The GEO Group, Inc., a Florida corporation (“GEO”) has previously established The GEO Group, Inc. 2018 Stock Incentive Plan, effective March 9, 2018. GEO hereby amends and restates The GEO Group, Inc. 2018 Stock Incentive Plan as the Amended and Restated The GEO Group, Inc. 2018 Stock Incentive Plan (the “Plan”). The effective date of this amendment (the “Amendment Effective Date”) shall be the date that this amendment and restatement is approved by the shareholders of the Company. Unless earlier terminated pursuant to Section 16(l) hereof, the Plan shall terminate on the tenth anniversary of the Amendment Effective Date. Capitalized terms used herein are defined in Annex A attached hereto.

2. PURPOSE

The purpose of the Plan is to enable GEO to attract, retain, reward and motivate Eligible Individuals by providing them with an opportunity to acquire or increase a proprietary interest in GEO and to incentivize them to expend maximum effort for the growth and success of the Company, so as to strengthen the mutuality of the interests between the Eligible Individuals and the shareholders of GEO.

3. ELIGIBILITY

Awards may be granted under the Plan to any Eligible Individual, as determined by the Committee from time to time, on the basis of their importance to the business of the Company pursuant to the terms of the Plan.

4. ADMINISTRATION

(a) Committee. The Plan shall be administered by the Compensation Committee of the Board. The Board (or those members of the Board who are “independent directors” under the corporate governance requirements of the Listing Market) may, in its discretion, take any action and exercise any power, privilege or discretion conferred on the Committee under the Plan with the same force and effect under the Plan as if done or exercised by the Committee. The Committee shall have full and final authority, subject to and consistent with the provisions of the Plan, to select Eligible Individuals to become Participants, grant Awards, determine the type, number and other terms and conditions of, and all other matters relating to, Awards, prescribe Award Agreements (which need not be identical for each Participant) and rules and regulations for the administration of the Plan, construe and interpret the Plan and Award Agreements and correct defects, supply omissions or reconcile inconsistencies therein, and to make all other decisions and determinations as the Committee may deem necessary or advisable for the administration of the Plan. In exercising any discretion granted to the Committee under the Plan or pursuant to any Award, the Committee shall not be required to follow past practices, act in a manner consistent with past practices, or treat any Eligible Individual or Participant in a manner consistent with the treatment of any other Eligible Individual. The Committee cannot grant reload or other automatic Awards made upon exercise of Options or Stock Appreciation Rights under the Plan.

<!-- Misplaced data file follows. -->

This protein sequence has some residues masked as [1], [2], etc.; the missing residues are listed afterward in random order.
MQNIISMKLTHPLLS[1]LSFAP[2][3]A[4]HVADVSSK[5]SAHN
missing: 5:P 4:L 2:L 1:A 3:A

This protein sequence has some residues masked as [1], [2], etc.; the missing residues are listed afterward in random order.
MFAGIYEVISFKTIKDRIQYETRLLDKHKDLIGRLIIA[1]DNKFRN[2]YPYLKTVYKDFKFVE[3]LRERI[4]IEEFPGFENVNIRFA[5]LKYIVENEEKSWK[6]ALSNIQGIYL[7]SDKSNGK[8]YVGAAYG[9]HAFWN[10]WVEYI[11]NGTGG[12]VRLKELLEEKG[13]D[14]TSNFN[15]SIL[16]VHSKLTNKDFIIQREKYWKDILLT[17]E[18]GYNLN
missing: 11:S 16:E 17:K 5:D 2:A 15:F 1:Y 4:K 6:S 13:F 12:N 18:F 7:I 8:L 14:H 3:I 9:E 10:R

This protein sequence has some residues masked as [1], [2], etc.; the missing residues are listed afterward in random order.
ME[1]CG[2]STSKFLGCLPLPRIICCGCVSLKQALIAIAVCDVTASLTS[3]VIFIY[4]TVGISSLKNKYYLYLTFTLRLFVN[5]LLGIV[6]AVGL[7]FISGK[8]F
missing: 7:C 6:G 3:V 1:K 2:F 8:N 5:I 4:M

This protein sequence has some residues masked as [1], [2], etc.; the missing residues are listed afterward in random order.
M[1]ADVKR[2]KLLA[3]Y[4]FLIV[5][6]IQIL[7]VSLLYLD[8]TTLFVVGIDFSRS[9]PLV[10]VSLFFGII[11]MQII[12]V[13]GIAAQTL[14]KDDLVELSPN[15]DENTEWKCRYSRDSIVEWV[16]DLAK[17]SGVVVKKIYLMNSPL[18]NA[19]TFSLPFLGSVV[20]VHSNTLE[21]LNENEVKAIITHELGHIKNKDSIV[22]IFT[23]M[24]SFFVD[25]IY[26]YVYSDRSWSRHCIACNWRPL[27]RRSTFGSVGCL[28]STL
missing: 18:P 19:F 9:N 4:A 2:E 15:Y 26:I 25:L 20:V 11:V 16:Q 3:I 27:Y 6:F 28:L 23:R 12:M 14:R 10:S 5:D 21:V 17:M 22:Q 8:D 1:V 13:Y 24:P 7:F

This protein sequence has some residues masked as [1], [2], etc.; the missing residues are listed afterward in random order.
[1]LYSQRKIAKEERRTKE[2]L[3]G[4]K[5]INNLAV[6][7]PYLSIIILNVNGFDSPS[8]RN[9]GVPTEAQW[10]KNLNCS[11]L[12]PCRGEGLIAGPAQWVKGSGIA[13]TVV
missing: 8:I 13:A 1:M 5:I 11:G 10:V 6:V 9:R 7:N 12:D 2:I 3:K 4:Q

(b) Delegation to Officers or Employees. The Committee may designate officers or employees of the Company to assist the Committee in the administration of the Plan. The Committee may delegate authority to officers or employees of the Company to grant Awards and execute Award Agreements or other documents on behalf of the Committee in connection with the administration of the Plan, subject to whatever limitations or restrictions the Committee may impose in accordance with applicable law and to the extent that such delegation will not result in the loss of an exemption under Rule 16b-3(d)(1) for Awards granted to Participants subject to Section 16 of the

 

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Exchange Act in respect of the Company and will not result in a related-person transaction with an executive officer required to be disclosed under Item 404(a) of Regulation S-K (in accordance with Instruction 5.a.ii thereunder) under the Exchange Act.

(c) Designation of Advisors. The Committee may designate professional advisors to assist the Committee in the administration of the Plan. The Committee may employ such legal counsel, consultants, and agents as it may deem desirable for the administration of the Plan and may rely upon any advice and any computation received from any such counsel, consultant, or agent. The Company shall pay all expenses and costs incurred by the Committee for the engagement of any such counsel, consultant, or agent.